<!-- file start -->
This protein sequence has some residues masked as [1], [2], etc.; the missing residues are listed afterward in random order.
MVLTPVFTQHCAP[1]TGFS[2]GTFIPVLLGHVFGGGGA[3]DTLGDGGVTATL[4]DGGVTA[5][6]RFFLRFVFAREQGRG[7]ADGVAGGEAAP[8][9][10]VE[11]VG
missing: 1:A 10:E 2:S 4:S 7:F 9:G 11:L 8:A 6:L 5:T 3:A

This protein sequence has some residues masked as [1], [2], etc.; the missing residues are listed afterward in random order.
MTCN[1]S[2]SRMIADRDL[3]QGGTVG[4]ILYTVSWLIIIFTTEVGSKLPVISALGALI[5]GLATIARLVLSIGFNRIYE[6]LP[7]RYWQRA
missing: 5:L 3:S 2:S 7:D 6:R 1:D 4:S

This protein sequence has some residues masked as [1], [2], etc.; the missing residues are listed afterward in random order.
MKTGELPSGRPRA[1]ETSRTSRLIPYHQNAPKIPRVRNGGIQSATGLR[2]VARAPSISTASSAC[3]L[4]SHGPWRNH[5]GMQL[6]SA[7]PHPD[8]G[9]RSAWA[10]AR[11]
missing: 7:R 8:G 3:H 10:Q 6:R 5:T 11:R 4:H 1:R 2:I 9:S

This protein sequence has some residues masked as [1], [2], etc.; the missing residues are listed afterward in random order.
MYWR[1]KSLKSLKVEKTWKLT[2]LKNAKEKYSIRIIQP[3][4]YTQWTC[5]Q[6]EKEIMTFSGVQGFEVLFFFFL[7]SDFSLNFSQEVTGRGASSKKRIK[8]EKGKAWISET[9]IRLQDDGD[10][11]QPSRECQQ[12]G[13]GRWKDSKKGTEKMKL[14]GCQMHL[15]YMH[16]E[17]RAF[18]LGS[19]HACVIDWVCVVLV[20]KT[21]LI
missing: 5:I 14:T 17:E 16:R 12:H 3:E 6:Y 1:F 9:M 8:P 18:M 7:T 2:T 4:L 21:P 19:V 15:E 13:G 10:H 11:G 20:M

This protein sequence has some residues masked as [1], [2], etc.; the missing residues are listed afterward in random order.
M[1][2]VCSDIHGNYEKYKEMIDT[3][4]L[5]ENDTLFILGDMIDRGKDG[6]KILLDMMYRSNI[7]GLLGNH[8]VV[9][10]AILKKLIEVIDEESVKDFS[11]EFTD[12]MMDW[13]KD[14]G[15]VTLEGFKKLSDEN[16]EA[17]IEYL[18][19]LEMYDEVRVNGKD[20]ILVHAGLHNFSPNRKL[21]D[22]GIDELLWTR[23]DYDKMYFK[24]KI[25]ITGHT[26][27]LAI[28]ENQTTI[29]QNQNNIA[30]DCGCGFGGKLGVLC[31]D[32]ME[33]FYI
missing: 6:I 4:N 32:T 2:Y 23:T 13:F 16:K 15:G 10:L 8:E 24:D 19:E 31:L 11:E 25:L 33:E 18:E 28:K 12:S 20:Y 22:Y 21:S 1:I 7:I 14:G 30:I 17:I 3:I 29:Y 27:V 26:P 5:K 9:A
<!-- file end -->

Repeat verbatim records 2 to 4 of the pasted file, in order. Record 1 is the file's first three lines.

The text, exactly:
This protein sequence has some residues masked as [1], [2], etc.; the missing residues are listed afterward in random order.
MTCN[1]S[2]SRMIADRDL[3]QGGTVG[4]ILYTVSWLIIIFTTEVGSKLPVISALGALI[5]GLATIARLVLSIGFNRIYE[6]LP[7]RYWQRA
missing: 5:L 3:S 2:S 7:D 6:R 1:D 4:S

This protein sequence has some residues masked as [1], [2], etc.; the missing residues are listed afterward in random order.
MKTGELPSGRPRA[1]ETSRTSRLIPYHQNAPKIPRVRNGGIQSATGLR[2]VARAPSISTASSAC[3]L[4]SHGPWRNH[5]GMQL[6]SA[7]PHPD[8]G[9]RSAWA[10]AR[11]
missing: 7:R 8:G 3:H 10:Q 6:R 5:T 11:R 4:H 1:R 2:I 9:S

This protein sequence has some residues masked as [1], [2], etc.; the missing residues are listed afterward in random order.
MYWR[1]KSLKSLKVEKTWKLT[2]LKNAKEKYSIRIIQP[3][4]YTQWTC[5]Q[6]EKEIMTFSGVQGFEVLFFFFL[7]SDFSLNFSQEVTGRGASSKKRIK[8]EKGKAWISET[9]IRLQDDGD[10][11]QPSRECQQ[12]G[13]GRWKDSKKGTEKMKL[14]GCQMHL[15]YMH[16]E[17]RAF[18]LGS[19]HACVIDWVCVVLV[20]KT[21]LI
missing: 5:I 14:T 17:E 16:R 12:H 3:E 6:Y 1:F 9:M 8:P 18:M 7:T 2:T 4:L 21:P 19:V 15:E 13:G 10:H 11:G 20:M